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National civil rights group calls for federal investigation into Broward jails after deaths

Calls for reform, increased staffing and resources for Broward’s four jail facilities are rising after 21 inmate deaths have been reported within the county jail system in less than three years.
Amy Beth Bennett
Sun Sentinel
Calls for reform, increased staffing and resources for Broward’s four jail facilities are rising after 21 inmate deaths have been reported within the county jail system in less than three years.

One of the nation’s most influential civil rights groups is calling on the Department of Justice to investigate the Broward County Sheriff’s Office following a string of jail deaths.

The NAACP sent a letter Monday to the U.S. Department of Justice demanding an investigation into the training and oversight at Broward County jails over the number of deaths in custody in recent years — 21 since 2021.

"The NAACP is horrified by the continued injustice that Broward County families have been forced to endure. Make no mistake, every jurisdiction is responsible for the safety and well-being of any detained persons in their custody,” said Derrick Johnson, NAACP President and CEO, said in a statement.

The NAACP letter follows other calls for outside oversight from Broward County Public Defender Gordon Weekes.

In a letter to Sheriff Gregory Tony sent on Dec. 28, Weekes wrote to “urge you to engage and implement outside oversight as it pertains to abuse, medical neglect, and conditions of confinement within the jails.”

READ MORE: Broward inmate deaths sound alarms for reform and resources in county jails

Weekes was writing in response to the death of Janard Geffrard, who was killed in his cell by another inmate because of his sexual orientation, according to the letter obtained by WLRN.

The latest death happened this month when Joseph Kirk, a 34-year-old inmate in the Broward County’s Main Jail in Fort Lauderdale, died at the facility’s hospital. Kirk was being held on a misdemeanor charge in the Main Jail’s detox unit. His death is under investigation.

Weekes says Kirk's death likely resulted from taking smuggled drugs or improper detox protocols.

The inmates who have died were all awaiting trial and had not been convicted of any crimes yet. Some, like Kirk, were arrested for nonviolent crimes. Deaths have included multiple suicides in addition to reports of detainees being physically abused by deputies.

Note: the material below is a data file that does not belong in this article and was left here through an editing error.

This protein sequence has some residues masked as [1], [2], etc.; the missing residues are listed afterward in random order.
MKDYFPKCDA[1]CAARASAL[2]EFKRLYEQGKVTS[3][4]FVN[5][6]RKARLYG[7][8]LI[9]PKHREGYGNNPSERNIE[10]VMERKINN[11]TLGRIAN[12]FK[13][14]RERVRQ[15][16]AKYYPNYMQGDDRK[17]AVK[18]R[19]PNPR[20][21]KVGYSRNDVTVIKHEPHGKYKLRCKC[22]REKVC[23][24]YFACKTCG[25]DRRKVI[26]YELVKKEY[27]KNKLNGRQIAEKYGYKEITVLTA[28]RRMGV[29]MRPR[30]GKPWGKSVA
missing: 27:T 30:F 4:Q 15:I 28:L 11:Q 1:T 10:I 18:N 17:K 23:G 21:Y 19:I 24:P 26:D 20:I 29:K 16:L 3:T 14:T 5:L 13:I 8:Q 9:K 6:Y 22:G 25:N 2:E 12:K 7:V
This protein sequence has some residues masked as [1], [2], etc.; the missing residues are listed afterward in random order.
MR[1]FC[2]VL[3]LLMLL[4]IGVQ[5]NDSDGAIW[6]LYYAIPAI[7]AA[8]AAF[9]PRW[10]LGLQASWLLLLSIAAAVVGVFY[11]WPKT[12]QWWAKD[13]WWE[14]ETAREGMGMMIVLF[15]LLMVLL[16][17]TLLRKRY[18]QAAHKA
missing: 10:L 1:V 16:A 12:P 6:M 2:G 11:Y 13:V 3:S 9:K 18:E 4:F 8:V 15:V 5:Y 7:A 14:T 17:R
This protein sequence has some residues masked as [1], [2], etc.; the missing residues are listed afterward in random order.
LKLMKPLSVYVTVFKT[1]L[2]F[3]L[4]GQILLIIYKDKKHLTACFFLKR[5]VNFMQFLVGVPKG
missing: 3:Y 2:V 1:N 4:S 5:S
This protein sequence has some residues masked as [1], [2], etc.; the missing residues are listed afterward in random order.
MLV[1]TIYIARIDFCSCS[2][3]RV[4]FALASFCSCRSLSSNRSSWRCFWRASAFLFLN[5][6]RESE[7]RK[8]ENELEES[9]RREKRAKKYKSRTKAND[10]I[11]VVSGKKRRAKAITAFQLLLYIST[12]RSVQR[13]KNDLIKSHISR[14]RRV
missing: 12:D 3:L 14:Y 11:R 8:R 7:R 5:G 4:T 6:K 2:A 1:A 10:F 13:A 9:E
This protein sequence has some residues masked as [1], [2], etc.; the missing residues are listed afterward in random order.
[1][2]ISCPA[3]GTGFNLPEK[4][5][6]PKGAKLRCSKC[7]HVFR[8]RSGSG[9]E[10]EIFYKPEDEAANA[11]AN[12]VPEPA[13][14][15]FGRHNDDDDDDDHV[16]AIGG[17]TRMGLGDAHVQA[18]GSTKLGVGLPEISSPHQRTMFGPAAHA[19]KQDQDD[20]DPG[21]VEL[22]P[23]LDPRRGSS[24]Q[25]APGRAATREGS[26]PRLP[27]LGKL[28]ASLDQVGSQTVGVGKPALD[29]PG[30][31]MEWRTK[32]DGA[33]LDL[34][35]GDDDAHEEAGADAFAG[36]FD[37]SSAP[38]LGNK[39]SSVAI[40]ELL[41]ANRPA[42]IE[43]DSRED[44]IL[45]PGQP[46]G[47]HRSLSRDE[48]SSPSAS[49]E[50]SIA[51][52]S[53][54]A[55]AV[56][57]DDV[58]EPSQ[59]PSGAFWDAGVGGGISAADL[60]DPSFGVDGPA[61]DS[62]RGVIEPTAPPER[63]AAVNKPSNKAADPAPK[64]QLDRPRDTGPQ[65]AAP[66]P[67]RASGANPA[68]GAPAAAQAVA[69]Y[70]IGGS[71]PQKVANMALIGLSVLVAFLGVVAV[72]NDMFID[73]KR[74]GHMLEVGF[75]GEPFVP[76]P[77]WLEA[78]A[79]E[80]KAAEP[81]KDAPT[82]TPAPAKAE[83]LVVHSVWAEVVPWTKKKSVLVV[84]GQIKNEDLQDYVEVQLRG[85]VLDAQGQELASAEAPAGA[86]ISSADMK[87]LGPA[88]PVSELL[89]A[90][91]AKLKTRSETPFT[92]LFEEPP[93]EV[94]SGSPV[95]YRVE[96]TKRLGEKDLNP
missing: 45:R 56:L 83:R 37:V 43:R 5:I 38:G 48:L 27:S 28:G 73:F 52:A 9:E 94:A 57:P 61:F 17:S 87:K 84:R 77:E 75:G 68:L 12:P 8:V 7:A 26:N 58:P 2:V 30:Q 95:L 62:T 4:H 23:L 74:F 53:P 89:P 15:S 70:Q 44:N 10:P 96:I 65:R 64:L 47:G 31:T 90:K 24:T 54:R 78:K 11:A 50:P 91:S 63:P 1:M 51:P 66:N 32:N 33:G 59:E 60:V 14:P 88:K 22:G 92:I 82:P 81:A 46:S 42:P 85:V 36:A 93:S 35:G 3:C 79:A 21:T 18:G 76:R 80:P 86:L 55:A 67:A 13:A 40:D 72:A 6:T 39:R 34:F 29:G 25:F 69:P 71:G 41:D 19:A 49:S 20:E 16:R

Sheriff Tony told WLRN's The South Florida Roundup that the jails are serving as the county’s largest mental health facility and outside oversight is not the answer.

“The greater issue … is the mental health issue in our community and the lack of resources is forcing more people to go into jail,” he said. “My focal point has been changing the paradigm here and getting our stakeholders, our community, government and everyone else to start investing into mental health facilities so that we don't have to be the last place to take these individuals.”

Tony also said understaffing at the jails was an issue because the salaries are not competitive with those in other counties. A similar issue was raised with staffing issues at the county’s 911 emergency call centers. The county commission gave the Sheriff millions of dollars for salary increases last year.

Almost half of the sheriff’s budget – more than $300 million – goes to the Department of Detention.

The Sheriff's Office has not responded to an email requesting comments on the NAACP letter.

Still, critics like Johnson said that the deaths in jails have shown a “pattern of negligence” from the Sheriff.

"The alarming number of deaths and distressing incidents within Broward County Jails demands swift action," Marsha Ellison, President of the Broward County Branch of the NAACP, said in a statement. “We call upon the U.S. Department of Justice to conduct an immediate and thorough investigation into the Sheriff's Office's training and oversight, ensuring accountability for the lives lost and the well-being of those still in custody.”

Gerard Albert III covers Broward County. He is a former WLRN intern who graduated from Florida International University. He can be reached atgalbert@wlrnnews.org
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